The Subscriber and Subscriptions
The final server in the mix is the Subscriber. This server is the one that receives the data, using a Subscription to a Publication. There can be several Subscriber systems to one Publication, or a single system can have multiple Subscriptions.
The Subscription is the final end of replication. It’s the meta-data associated with the way the Subscriber will receive the data. Always remember that a Subscription is to a Publication, not an Article. In other words, the Subscriber doesn’t choose the data that is sent. It receives the entire Publication.
In the magazine example, this is the purchaser of the magazine. Might be a single person, or might be a newsstand.
Agents and Jobs
SQL Server 2000 uses many Agents, which are a combination of SQL Server Jobs and stored procedures, that watch the Publications and creates schedules to move the data along.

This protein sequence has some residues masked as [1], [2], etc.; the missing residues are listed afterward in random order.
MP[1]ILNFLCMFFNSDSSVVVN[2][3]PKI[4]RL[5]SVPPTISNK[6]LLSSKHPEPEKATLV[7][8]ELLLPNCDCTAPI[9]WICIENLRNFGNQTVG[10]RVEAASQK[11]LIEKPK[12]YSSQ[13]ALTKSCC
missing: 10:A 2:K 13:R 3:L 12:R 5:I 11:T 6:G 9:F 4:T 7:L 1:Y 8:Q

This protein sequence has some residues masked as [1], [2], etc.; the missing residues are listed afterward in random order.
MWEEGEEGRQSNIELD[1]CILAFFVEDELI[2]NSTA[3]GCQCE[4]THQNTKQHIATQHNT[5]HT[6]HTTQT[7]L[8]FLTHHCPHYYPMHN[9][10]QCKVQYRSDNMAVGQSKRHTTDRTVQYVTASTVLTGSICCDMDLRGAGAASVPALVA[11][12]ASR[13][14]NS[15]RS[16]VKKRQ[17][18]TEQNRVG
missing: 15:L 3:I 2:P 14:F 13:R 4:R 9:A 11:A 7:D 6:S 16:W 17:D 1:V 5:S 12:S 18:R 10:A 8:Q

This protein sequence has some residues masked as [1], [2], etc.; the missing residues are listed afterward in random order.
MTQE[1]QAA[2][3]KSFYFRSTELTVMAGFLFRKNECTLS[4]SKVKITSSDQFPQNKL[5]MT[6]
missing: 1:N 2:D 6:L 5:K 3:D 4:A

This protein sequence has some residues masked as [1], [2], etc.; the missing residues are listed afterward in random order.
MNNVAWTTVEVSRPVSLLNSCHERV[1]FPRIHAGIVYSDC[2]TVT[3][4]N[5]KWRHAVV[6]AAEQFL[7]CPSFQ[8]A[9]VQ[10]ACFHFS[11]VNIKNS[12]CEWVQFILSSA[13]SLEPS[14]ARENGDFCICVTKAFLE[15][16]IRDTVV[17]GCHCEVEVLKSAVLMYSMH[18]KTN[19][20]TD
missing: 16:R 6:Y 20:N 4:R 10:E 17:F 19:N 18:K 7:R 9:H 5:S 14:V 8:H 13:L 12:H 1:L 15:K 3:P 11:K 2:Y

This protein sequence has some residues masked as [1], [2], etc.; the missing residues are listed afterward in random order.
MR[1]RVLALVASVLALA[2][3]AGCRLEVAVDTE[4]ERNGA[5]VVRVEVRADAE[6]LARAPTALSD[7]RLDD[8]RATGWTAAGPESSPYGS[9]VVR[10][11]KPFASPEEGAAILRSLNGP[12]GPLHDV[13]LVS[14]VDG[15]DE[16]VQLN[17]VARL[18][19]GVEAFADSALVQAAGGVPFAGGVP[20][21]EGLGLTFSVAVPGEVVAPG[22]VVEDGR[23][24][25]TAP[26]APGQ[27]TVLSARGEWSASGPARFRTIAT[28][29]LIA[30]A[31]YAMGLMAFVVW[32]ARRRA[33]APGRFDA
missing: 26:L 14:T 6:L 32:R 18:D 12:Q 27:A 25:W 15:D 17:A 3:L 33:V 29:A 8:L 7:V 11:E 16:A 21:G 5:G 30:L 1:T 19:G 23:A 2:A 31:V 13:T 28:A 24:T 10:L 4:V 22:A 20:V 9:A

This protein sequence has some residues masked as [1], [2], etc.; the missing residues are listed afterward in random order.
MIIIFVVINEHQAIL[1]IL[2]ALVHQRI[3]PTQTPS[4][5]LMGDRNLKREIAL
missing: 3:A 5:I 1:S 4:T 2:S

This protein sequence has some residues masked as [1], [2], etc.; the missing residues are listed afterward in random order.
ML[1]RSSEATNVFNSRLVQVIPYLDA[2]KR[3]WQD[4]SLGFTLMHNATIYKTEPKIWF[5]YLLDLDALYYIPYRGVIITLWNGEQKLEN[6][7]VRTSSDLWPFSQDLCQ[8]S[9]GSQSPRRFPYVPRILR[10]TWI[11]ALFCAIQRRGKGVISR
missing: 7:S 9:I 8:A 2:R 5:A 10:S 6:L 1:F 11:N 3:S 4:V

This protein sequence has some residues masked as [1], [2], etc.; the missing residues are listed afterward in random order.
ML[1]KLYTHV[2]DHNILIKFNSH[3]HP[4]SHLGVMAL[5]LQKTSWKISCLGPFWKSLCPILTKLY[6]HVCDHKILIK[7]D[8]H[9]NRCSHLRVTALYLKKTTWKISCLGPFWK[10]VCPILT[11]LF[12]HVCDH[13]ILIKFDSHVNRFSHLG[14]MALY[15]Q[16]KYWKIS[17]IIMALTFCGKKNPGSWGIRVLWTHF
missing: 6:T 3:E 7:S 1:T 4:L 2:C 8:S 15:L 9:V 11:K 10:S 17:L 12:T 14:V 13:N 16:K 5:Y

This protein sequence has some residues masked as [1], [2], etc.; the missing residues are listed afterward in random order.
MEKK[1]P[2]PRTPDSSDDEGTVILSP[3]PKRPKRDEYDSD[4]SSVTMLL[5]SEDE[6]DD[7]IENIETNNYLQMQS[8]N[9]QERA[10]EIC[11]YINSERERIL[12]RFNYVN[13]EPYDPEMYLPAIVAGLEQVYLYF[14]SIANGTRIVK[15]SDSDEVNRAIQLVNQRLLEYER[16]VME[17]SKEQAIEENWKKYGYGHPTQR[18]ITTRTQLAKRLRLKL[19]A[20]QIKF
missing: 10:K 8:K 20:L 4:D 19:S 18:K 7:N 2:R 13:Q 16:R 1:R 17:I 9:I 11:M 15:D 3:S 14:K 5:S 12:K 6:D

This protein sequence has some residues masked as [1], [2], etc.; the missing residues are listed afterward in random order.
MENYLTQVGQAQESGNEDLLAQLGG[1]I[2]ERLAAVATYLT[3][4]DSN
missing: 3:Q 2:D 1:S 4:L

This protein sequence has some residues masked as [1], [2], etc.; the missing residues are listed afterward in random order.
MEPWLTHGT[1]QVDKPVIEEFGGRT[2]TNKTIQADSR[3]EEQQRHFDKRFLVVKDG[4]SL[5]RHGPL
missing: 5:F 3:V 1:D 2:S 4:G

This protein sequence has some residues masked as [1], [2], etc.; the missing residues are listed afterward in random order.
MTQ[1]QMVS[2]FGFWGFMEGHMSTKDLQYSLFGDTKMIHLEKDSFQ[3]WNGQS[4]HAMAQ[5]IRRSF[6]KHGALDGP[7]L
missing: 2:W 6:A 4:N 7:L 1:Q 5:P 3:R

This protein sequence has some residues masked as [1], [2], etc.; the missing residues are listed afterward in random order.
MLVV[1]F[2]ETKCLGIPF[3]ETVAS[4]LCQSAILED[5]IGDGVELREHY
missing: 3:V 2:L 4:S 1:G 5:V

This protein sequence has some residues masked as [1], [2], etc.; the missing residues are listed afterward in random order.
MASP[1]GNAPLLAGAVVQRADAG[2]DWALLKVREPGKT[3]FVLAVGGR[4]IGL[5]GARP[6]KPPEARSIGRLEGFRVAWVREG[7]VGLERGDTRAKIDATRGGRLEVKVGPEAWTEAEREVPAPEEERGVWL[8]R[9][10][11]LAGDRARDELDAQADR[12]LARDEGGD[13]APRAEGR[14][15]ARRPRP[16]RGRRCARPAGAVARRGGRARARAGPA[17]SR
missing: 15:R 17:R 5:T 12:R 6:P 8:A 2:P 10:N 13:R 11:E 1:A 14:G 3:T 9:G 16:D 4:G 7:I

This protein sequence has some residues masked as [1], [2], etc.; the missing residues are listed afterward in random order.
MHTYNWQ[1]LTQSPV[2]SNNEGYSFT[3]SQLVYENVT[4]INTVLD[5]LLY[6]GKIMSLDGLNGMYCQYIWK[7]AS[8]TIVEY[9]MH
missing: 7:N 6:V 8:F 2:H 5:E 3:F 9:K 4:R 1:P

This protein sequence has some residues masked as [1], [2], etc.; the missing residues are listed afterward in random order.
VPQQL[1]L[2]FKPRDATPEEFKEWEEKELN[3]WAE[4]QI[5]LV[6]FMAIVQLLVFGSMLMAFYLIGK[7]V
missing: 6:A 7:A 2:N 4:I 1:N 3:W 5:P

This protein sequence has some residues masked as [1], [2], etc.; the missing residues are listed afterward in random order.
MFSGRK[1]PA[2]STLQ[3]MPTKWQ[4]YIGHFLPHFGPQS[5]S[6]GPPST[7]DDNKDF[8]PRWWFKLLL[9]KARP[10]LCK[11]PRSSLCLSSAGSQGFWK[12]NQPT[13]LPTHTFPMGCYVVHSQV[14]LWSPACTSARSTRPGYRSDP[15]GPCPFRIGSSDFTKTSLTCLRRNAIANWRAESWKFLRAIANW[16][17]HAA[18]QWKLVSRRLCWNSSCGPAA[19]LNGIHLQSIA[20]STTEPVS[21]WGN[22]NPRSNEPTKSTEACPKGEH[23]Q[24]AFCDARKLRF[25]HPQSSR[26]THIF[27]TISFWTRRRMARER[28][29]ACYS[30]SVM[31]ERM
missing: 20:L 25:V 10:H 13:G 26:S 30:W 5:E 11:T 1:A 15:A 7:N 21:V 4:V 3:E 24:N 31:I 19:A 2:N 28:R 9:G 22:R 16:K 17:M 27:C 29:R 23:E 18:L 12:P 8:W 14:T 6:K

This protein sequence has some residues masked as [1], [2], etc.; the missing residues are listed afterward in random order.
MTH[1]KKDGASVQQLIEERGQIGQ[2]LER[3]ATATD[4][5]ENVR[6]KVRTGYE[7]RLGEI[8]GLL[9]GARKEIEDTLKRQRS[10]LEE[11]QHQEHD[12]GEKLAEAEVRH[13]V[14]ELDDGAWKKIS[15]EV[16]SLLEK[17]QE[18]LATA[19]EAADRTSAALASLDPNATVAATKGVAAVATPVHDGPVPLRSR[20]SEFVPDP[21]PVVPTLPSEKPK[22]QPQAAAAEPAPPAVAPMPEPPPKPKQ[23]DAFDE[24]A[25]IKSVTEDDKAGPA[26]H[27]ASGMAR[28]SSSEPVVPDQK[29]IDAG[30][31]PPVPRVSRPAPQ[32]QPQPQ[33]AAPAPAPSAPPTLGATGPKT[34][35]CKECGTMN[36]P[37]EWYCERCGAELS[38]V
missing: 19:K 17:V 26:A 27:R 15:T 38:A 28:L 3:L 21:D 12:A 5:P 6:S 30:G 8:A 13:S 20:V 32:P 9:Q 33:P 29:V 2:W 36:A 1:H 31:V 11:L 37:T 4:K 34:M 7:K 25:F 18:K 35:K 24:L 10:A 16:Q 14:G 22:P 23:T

The Replication Process
With all of the servers in place, you need to understand a little about how they all fir together. The two main concepts here are the types of replication and the direction they flow. It’s here that the magazine analogy breaks down a little.
Now that you have the servers down, I’ll talk a bit about the types of replication. There are three types of replication: Snapshot, Transactional, and Merge.
The simplest type of replication is the Snapshot. This type takes an entire Publication sends it to another server’s database, overwriting the current data. It doesn’t overwrite the whole database, just the data in the Publication.
The next type of replication is Transactional. This type also takes a Snapshot, but after that replicates only the changed data from one system to another.
The final type, Merge (or peer to peer) replication, takes a comparison between two databases and then transfers the differences between them. You have the option of making one server the winner of any conflicts, or of having those conflicts stored so that you can resolve them manually. What is really happening here is that each system is both a Publisher and a Subscriber to each other – but that’s another aticle.